Monthly Archives: April 2016

Shadow, sun, moon

photo of Arant Haw in the evening

high on the hill, looking up to Arant Haw summit in evening light and shadow

At last the weather warmed itself enough to trek up the hill carrying outdoor painting gear. As well as paints and canvas you need a bag full of scarves, woolly hats and gloves to prevent the cold from seeping in as you sit still while the sun lowers itself. Huge shadows unfold themselves, draping down the hillsides like giant black backdrops. They make the foreground look even more unbelievably golden in the slanted sunbeams before sunset. Wearing their shadows the steep slopes become massive dark forms, quite terrifying in their glowering vastness. They seem to lean towards you as you fiddle about with boxes, a puny being attempting to set up a painting site clinging to a slippery grass perch on the hillside. One shrug of their shoulders and you’d be off.

hills in evening light, bright sun

evening sun bounces off the lens, looking down Crosdale

plein air painting spot in evening sun

dark shadow looming above my painting spot

After a winter break plein air painting skills are always rusty but there’s nothing like the elation of being the last person out on the fells on a brilliantly lit evening. There’s always excitement with every brush stroke even if the finished picture isn’t quite what you had hoped. Eventually, after the furious attempt to daub the view into its new life on the canvas has gone on for half an hour or more, you realise just how cold you are, sitting on your scrap of mat as the air around you chills. I’ve found the best way to stay alive, with blood flowing to all the relevant parts, is to have something hot to drink. So I crack open the flask of steaming cocoa I lugged all the way up and feel warmth returning to my fingers.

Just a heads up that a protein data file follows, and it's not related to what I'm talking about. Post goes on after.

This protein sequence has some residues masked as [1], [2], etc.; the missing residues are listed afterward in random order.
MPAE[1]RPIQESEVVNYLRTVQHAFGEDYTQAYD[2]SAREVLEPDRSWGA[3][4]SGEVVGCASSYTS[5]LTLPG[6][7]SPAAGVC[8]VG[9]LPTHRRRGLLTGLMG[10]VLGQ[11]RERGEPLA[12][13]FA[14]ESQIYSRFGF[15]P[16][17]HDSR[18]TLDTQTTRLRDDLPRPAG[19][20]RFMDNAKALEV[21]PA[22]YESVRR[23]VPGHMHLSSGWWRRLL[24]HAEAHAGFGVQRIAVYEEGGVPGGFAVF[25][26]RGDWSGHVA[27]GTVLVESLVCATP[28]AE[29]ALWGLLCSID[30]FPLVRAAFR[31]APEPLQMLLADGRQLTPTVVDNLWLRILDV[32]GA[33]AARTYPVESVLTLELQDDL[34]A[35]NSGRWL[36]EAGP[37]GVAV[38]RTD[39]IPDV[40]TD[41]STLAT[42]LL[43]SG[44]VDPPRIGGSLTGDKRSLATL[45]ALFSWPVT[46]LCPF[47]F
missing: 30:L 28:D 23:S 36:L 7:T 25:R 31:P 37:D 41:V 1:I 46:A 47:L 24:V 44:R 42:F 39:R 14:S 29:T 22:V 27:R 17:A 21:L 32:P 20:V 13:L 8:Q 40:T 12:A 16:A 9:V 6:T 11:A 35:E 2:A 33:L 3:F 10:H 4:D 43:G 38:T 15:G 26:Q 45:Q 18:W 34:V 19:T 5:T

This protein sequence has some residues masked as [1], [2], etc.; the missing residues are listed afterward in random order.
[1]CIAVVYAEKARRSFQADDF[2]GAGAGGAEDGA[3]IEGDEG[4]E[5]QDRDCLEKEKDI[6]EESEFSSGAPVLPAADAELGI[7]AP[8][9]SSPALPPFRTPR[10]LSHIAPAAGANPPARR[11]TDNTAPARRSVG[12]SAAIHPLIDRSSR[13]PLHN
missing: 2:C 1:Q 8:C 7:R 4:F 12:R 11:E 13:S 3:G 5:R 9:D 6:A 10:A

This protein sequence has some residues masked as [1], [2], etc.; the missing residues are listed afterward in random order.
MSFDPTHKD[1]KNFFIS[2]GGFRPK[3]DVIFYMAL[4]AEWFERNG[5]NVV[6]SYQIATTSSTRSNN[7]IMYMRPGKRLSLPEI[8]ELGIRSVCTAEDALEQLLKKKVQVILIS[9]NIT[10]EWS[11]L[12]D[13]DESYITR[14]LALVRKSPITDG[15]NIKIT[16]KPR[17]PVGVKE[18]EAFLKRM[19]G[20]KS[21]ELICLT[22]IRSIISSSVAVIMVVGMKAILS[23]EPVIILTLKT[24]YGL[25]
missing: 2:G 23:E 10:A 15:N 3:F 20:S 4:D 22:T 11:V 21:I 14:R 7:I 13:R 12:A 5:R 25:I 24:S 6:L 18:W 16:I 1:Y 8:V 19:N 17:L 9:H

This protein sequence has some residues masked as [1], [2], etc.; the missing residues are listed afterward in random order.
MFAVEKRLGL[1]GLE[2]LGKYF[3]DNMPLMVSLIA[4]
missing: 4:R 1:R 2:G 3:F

plein air painting tea break

a hot drink helps to stave off hypothermia as the sun goes down

Once the sun really starts to drop it gets much colder very quickly. You have to rush to pack up and keep moving to avoid numbness.

plein air painter setup

as the sun disappears it’s time to pack up and depart

While the sun was saying goodbye in the west I felt an eery ‘you are being watched’ prickle on the back of my neck and whipped round to see an old white face. Fire and warmth were ebbing away on one side as bright paleness entered the sky on the other, gleaming and peering at my activities.

moon over my shoulder

a white face …

moon rising

… peers over my shoulder

One last look towards the Lake District mountains and the invisible sea beyond, underneath a red strip of sky, and I was on my way down.

fading sunset over the hills

last glowing embers in the west

In the east the colours were gentler and the moon was already halfway up the sky. Not a breath of wind stirred as I made my way slowly and happily down the Gill towards home.

moon at dusk

misty pink clouds gather over the hills as the moon takes off